Reducing drag – particularly in the transportation and energy sectors – could lead to economic and environmental benefits. A new method reduces drag in high-turbulence conditions by counteracting large eddies in the flow of air or water.
Researchers have developed an energy-efficient method to reduce drag in high-turbulence conditions. When a fluid – such as air or water – flows over an object, the resulting friction slows the object’s movement. The drag reduction method works by using oscillations on the object’s surface to counteract eddies in the flow.
Previous studies predicted that the effectiveness of such a method would decrease as turbulence increased. An international research team led by Professor Ivan Marusic modified the method to make it effective at high levels of turbulence – particularly the levels found in transportation and energy systems.
Drag caused by turbulence hinders the speed and fuel efficiency of large vehicles such as airplanes and ships. It also decreases the capacity of wind turbines to generate power and of long-distance pipelines to transport materials. Reducing drag could therefore yield significant economic and environmental benefits.
The researchers looked at two approaches for using oscillations to reduce drag along the surface of an object. They installed a machine that controls flow, called the surface-actuation test bed (SATB), in the High Reynolds Number Boundary Layer Wind Tunnel at the University of Melbourne. The SATB is made up of 48 slats lying across the width of the tunnel. They oscillate at frequencies up to 25 Hz – essentially sliding back and forth, perpendicular to the direction of flow.
In the first approach, which has been studied before, the researchers oscillated the SATB at frequencies matching those of nearby small eddying motions in the flow. This reduced drag by up to 25 per cent, but only when turbulence was relatively low. Also, the cost of powering the oscillations exceeded any savings produced by reducing drag.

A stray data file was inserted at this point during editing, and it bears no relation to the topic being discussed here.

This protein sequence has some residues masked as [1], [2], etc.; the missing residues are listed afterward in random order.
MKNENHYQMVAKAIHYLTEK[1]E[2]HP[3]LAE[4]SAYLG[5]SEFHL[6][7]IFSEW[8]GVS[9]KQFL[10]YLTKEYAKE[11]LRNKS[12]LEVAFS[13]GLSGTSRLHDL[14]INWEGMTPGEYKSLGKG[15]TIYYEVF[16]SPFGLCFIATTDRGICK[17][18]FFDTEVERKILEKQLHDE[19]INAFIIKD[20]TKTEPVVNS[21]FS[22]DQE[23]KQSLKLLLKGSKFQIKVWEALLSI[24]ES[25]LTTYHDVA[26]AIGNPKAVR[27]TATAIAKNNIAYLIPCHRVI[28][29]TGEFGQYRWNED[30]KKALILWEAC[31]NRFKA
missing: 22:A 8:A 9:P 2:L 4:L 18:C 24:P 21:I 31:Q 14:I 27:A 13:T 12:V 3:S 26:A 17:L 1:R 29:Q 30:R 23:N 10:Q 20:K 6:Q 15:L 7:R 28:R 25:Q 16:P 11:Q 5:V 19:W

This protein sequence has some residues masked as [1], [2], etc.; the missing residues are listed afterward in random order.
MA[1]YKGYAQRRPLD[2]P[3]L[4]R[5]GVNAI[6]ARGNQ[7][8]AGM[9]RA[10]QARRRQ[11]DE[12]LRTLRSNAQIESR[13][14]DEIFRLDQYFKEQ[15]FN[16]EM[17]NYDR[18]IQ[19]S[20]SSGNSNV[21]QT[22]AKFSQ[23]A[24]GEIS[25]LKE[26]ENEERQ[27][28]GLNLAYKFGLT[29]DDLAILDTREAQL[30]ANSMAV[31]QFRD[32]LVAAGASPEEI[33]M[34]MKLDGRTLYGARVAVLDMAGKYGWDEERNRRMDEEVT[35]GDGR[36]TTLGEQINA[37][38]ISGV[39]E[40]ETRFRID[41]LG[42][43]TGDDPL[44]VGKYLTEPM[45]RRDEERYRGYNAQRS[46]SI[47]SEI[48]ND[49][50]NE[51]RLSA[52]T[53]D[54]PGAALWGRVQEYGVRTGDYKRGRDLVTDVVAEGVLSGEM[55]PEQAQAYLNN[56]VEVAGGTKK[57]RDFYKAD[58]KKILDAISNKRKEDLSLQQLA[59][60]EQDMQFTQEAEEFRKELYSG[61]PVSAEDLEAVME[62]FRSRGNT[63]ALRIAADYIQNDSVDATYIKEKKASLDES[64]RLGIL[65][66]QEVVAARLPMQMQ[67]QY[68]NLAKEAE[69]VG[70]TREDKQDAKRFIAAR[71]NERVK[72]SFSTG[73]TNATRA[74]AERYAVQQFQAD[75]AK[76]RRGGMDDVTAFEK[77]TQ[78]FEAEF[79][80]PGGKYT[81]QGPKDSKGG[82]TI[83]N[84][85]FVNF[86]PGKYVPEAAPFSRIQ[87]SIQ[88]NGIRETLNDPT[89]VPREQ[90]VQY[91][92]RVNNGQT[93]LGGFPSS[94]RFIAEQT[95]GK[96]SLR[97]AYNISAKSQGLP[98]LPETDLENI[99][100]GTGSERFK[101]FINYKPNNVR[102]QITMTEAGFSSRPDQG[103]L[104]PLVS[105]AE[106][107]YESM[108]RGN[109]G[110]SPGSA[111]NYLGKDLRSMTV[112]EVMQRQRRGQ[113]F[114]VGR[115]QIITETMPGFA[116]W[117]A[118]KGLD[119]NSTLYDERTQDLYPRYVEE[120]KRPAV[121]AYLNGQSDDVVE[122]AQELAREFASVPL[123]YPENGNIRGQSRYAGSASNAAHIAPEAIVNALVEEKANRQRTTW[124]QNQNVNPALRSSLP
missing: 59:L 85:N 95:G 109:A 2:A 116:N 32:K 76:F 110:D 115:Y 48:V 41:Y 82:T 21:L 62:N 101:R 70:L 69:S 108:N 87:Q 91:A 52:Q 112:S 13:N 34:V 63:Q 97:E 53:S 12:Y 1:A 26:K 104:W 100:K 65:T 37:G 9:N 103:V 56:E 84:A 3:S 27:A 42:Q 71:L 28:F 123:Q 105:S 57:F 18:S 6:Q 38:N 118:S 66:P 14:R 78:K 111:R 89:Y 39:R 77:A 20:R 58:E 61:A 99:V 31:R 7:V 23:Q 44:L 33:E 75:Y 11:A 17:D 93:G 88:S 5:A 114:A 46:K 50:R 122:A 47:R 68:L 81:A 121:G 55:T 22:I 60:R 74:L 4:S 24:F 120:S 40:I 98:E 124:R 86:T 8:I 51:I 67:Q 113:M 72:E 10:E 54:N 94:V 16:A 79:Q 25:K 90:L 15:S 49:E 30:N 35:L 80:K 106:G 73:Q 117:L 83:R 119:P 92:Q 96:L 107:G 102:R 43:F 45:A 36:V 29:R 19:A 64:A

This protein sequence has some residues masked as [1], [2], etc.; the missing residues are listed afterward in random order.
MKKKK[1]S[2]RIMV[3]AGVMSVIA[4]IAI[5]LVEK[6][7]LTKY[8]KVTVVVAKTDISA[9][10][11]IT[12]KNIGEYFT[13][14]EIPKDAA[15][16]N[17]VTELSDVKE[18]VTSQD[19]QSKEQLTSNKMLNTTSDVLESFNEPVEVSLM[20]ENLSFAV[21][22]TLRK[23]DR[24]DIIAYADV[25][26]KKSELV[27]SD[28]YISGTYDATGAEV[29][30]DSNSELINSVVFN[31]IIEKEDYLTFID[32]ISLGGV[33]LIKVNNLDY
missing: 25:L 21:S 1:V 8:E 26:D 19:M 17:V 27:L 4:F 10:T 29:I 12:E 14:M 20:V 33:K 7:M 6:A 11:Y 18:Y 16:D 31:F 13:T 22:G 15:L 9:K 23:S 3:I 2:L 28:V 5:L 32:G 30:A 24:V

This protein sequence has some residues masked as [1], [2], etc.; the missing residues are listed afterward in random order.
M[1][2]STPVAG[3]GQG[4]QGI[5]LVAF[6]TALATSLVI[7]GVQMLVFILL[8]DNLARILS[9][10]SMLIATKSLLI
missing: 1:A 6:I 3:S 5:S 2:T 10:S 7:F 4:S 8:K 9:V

In the second approach, which had not been studied before, the researchers matched the frequency of the SATB to those of the largest eddies farther from the object’s surface. This approach reduced drag by up to 13 per cent, even when turbulence was as high as the levels found in transportation and energy systems. And, unlike the first approach, the drag reduction increased as turbulence increased. This approach also required much less power.
Introducing oscillations to the surface of vehicles, wind turbines or pipelines would require significant innovation. But the discovery of a method to reduce drag by disturbing flow creates new opportunities for tackling drag in high-turbulence conditions.
The researchers plan to use the insights gained from this study to devise practical methods that target the same physical mechanisms but don’t require direct surface movement.
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Marusic I et al (2021) An energy-efficient pathway to turbulent drag reduction. Nature Communications 12: 5805. doi: 10.1038/s41467-021-26128-8
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First published on 31 March 2022.
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